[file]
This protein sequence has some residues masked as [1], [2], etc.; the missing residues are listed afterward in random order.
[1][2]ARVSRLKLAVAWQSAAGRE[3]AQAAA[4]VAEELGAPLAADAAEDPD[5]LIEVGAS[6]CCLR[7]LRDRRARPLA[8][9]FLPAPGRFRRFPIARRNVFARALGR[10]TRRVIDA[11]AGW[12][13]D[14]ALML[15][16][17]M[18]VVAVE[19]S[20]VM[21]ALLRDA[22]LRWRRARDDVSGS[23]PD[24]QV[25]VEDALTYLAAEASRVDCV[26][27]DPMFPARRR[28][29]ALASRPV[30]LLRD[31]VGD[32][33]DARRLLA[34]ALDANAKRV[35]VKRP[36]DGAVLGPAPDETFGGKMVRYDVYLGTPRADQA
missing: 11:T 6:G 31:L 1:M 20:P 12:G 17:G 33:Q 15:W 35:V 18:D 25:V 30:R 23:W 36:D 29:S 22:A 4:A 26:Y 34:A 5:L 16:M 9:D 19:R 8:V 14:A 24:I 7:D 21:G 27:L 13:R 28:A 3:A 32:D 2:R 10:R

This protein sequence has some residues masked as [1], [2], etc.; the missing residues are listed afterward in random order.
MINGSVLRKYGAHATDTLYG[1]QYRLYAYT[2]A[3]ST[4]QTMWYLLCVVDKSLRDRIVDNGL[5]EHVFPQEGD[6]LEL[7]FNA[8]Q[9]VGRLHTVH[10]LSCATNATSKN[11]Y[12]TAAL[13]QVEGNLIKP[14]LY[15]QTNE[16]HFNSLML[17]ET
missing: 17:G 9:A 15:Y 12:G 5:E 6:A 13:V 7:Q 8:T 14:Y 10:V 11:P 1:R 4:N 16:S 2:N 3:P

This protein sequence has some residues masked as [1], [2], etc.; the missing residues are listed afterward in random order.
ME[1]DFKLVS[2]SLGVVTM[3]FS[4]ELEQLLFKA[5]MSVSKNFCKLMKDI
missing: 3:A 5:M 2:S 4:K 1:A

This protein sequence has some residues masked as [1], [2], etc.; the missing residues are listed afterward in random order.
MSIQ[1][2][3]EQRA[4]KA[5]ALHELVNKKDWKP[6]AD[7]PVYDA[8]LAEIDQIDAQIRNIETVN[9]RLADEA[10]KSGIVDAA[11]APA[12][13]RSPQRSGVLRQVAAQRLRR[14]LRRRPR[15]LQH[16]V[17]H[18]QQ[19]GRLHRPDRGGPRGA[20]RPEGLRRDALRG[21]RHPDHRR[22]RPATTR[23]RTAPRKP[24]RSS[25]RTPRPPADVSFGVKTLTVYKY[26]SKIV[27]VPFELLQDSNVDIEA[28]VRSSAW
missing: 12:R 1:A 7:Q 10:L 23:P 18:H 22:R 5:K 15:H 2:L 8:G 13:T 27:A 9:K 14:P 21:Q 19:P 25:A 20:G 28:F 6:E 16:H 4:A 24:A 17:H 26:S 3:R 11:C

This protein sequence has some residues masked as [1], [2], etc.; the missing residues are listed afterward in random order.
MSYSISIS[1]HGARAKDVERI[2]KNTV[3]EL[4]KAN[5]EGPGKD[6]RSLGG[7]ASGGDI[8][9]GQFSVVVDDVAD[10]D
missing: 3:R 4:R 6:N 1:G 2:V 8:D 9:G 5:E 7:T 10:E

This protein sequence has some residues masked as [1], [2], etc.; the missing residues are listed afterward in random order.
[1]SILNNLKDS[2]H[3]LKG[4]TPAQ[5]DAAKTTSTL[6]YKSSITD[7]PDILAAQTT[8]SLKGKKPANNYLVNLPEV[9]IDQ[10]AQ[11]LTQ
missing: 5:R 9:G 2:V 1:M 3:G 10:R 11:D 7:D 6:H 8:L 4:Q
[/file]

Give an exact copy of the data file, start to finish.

This protein sequence has some residues masked as [1], [2], etc.; the missing residues are listed afterward in random order.
[1][2]ARVSRLKLAVAWQSAAGRE[3]AQAAA[4]VAEELGAPLAADAAEDPD[5]LIEVGAS[6]CCLR[7]LRDRRARPLA[8][9]FLPAPGRFRRFPIARRNVFARALGR[10]TRRVIDA[11]AGW[12][13]D[14]ALML[15][16][17]M[18]VVAVE[19]S[20]VM[21]ALLRDA[22]LRWRRARDDVSGS[23]PD[24]QV[25]VEDALTYLAAEASRVDCV[26][27]DPMFPARRR[28][29]ALASRPV[30]LLRD[31]VGD[32][33]DARRLLA[34]ALDANAKRV[35]VKRP[36]DGAVLGPAPDETFGGKMVRYDVYLGTPRADQA
missing: 11:T 6:G 31:L 1:M 20:P 12:G 17:G 33:Q 15:W 35:V 18:D 25:V 30:R 23:W 36:D 29:S 22:A 4:A 26:Y 34:A 5:L 16:M 9:D 19:R 8:V 14:A 24:I 7:D 21:G 27:L 13:R 28:A 3:A 32:D 2:R 10:R

This protein sequence has some residues masked as [1], [2], etc.; the missing residues are listed afterward in random order.
MINGSVLRKYGAHATDTLYG[1]QYRLYAYT[2]A[3]ST[4]QTMWYLLCVVDKSLRDRIVDNGL[5]EHVFPQEGD[6]LEL[7]FNA[8]Q[9]VGRLHTVH[10]LSCATNATSKN[11]Y[12]TAAL[13]QVEGNLIKP[14]LY[15]QTNE[16]HFNSLML[17]ET
missing: 17:G 9:A 15:Y 12:G 5:E 6:A 13:V 7:Q 8:T 14:Y 10:V 11:P 1:R 4:N 16:S 2:N 3:P

This protein sequence has some residues masked as [1], [2], etc.; the missing residues are listed afterward in random order.
ME[1]DFKLVS[2]SLGVVTM[3]FS[4]ELEQLLFKA[5]MSVSKNFCKLMKDI
missing: 3:A 5:M 2:S 4:K 1:A

This protein sequence has some residues masked as [1], [2], etc.; the missing residues are listed afterward in random order.
MSIQ[1][2][3]EQRA[4]KA[5]ALHELVNKKDWKP[6]AD[7]PVYDA[8]LAEIDQIDAQIRNIETVN[9]RLADEA[10]KSGIVDAA[11]APA[12][13]RSPQRSGVLRQVAAQRLRR[14]LRRRPR[15]LQH[16]V[17]H[18]QQ[19]GRLHRPDRGGPRGA[20]RPEGLRRDALRG[21]RHPDHRR[22]RPATTR[23]RTAPRKP[24]RSS[25]RTPRPPADVSFGVKTLTVYKY[26]SKIV[27]VPFELLQDSNVDIEA[28]VRSSAW
missing: 12:R 1:A 7:Q 10:L 23:P 18:H 22:R 5:K 15:H 2:L 8:G 13:T 27:A 9:K 14:P 21:Q 19:P 25:A 20:G 28:F 6:E 16:H 4:A 24:A 17:H 26:S 3:R 11:C

This protein sequence has some residues masked as [1], [2], etc.; the missing residues are listed afterward in random order.
MSYSISIS[1]HGARAKDVERI[2]KNTV[3]EL[4]KAN[5]EGPGKD[6]RSLGG[7]ASGGDI[8][9]GQFSVVVDDVAD[10]D
missing: 3:R 4:R 6:N 1:G 2:V 8:D 9:G 5:E 7:T 10:E

This protein sequence has some residues masked as [1], [2], etc.; the missing residues are listed afterward in random order.
[1]SILNNLKDS[2]H[3]LKG[4]TPAQ[5]DAAKTTSTL[6]YKSSITD[7]PDILAAQTT[8]SLKGKKPANNYLVNLPEV[9]IDQ[10]AQ[11]LTQ
missing: 5:R 9:G 2:V 1:M 3:G 10:R 11:D 7:D 6:H 8:L 4:Q